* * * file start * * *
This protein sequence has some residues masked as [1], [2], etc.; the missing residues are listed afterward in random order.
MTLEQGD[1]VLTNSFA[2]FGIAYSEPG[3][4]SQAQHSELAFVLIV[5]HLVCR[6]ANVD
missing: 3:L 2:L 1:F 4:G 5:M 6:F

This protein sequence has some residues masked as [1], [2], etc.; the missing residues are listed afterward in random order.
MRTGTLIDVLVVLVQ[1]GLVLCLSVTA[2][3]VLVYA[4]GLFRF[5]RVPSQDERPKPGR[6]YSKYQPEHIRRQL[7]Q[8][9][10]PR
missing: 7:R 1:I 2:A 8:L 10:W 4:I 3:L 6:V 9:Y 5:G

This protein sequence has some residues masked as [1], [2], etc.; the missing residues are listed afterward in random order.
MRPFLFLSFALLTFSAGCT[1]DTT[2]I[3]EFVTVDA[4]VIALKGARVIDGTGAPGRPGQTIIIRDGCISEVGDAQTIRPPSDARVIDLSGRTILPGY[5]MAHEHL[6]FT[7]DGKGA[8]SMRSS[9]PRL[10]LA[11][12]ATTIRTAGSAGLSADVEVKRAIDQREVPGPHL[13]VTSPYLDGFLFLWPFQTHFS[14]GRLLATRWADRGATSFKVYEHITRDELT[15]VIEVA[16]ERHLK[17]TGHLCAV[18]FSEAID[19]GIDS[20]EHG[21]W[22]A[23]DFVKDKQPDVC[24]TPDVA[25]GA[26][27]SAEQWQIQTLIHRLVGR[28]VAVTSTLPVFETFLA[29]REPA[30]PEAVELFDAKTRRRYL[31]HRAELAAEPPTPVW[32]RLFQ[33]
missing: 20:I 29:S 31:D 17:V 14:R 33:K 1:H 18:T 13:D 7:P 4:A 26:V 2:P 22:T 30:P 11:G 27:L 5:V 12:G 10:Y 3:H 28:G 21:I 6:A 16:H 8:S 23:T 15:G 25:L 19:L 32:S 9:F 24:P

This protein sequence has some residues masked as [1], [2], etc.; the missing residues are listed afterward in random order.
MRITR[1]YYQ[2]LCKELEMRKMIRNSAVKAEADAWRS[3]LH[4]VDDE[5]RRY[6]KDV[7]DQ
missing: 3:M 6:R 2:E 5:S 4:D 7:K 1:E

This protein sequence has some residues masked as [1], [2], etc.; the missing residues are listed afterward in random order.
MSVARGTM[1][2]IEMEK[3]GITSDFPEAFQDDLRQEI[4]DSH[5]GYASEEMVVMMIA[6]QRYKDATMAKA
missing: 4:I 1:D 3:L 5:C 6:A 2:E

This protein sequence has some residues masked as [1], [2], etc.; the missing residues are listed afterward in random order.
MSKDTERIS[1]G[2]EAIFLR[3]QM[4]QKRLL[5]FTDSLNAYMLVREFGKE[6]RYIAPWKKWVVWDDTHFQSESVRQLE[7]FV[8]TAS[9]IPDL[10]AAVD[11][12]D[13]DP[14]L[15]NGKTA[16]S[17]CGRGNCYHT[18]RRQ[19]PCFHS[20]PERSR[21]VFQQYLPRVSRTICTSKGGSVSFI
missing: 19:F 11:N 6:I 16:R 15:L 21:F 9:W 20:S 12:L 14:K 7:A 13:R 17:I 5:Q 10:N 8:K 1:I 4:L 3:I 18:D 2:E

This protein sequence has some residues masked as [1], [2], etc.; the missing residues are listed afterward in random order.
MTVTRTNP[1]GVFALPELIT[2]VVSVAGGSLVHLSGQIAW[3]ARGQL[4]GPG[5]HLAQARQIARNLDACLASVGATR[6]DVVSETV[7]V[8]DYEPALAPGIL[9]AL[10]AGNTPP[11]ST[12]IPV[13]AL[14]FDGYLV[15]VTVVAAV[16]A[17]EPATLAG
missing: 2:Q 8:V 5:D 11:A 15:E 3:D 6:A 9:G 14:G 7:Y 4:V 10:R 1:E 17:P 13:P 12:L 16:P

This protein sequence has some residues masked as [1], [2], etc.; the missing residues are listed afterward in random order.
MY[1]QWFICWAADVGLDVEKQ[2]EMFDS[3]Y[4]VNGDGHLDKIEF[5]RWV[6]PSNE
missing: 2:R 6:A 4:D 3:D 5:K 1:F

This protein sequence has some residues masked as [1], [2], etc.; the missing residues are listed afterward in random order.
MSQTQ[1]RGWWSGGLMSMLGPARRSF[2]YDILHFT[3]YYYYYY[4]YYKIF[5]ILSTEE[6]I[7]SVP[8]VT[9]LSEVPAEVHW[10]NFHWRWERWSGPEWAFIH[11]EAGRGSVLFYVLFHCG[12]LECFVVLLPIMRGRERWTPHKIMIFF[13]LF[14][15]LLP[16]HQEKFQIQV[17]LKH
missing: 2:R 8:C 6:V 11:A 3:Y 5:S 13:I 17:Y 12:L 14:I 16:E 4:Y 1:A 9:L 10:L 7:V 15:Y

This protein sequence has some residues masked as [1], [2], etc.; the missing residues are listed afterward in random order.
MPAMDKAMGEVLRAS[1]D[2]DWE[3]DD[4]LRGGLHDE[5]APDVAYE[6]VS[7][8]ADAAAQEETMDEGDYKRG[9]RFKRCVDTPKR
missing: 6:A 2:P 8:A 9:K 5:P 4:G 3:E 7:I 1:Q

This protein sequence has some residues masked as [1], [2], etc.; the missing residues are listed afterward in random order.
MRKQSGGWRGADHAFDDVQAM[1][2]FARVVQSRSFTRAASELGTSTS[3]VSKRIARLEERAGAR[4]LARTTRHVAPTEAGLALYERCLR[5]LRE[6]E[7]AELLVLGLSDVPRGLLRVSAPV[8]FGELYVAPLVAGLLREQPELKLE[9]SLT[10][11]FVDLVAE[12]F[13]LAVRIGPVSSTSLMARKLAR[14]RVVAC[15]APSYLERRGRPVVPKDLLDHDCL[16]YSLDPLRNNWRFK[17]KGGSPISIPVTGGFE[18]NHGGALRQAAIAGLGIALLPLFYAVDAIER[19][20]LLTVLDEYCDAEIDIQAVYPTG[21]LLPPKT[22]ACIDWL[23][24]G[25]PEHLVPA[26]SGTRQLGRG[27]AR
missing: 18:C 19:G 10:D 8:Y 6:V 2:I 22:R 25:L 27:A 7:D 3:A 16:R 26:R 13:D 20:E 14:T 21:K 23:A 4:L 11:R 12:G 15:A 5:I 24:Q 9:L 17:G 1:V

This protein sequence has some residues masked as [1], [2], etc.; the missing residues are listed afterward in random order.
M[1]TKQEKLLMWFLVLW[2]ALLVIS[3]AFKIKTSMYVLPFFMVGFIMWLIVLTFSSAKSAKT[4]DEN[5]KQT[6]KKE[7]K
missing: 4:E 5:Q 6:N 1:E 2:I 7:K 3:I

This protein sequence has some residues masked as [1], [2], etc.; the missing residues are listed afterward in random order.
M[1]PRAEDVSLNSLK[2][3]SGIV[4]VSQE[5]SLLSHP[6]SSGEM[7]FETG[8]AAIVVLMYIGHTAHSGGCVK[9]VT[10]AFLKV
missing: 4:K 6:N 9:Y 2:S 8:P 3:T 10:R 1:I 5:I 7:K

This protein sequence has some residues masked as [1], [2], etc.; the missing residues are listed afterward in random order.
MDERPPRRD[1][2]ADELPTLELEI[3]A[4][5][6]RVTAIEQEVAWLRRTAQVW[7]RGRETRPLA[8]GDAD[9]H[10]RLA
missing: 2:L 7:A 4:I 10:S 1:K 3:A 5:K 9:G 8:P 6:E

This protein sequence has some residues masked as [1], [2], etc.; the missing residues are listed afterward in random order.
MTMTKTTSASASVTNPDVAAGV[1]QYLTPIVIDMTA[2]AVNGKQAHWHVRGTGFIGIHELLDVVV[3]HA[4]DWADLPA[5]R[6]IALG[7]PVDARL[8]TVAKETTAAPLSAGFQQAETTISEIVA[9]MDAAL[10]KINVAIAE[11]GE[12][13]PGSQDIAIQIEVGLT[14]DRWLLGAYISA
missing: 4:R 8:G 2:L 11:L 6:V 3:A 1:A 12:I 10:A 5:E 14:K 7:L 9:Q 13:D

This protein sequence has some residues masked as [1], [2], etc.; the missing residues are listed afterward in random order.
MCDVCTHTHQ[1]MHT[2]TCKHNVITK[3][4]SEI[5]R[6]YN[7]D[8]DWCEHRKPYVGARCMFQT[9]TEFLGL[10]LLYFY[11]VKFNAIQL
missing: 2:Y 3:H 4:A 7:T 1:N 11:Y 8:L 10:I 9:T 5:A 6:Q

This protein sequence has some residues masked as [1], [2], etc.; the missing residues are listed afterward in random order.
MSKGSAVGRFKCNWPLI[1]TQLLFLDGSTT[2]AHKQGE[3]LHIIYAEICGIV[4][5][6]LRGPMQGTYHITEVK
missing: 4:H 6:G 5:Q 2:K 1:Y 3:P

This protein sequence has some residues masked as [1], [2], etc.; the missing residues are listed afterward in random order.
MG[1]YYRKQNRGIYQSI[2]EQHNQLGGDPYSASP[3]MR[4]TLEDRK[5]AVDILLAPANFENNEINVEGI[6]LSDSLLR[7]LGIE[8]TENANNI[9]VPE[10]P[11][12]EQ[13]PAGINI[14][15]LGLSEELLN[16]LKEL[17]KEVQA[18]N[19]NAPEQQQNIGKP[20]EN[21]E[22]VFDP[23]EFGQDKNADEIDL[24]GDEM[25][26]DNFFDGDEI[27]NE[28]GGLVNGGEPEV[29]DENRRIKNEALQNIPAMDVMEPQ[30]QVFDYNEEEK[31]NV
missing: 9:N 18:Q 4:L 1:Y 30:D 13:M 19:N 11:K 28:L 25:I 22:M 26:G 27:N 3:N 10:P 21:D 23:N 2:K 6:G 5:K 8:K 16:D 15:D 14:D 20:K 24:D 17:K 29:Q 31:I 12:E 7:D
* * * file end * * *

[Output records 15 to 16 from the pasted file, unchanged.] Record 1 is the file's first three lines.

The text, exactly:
This protein sequence has some residues masked as [1], [2], etc.; the missing residues are listed afterward in random order.
MTMTKTTSASASVTNPDVAAGV[1]QYLTPIVIDMTA[2]AVNGKQAHWHVRGTGFIGIHELLDVVV[3]HA[4]DWADLPA[5]R[6]IALG[7]PVDARL[8]TVAKETTAAPLSAGFQQAETTISEIVA[9]MDAAL[10]KINVAIAE[11]GE[12][13]PGSQDIAIQIEVGLT[14]DRWLLGAYISA
missing: 4:R 8:G 2:L 11:L 6:V 3:A 1:A 12:I 10:A 5:E 14:K 7:L 9:Q 13:D

This protein sequence has some residues masked as [1], [2], etc.; the missing residues are listed afterward in random order.
MCDVCTHTHQ[1]MHT[2]TCKHNVITK[3][4]SEI[5]R[6]YN[7]D[8]DWCEHRKPYVGARCMFQT[9]TEFLGL[10]LLYFY[11]VKFNAIQL
missing: 2:Y 3:H 4:A 7:T 1:N 11:Y 8:L 10:I 9:T 5:A 6:Q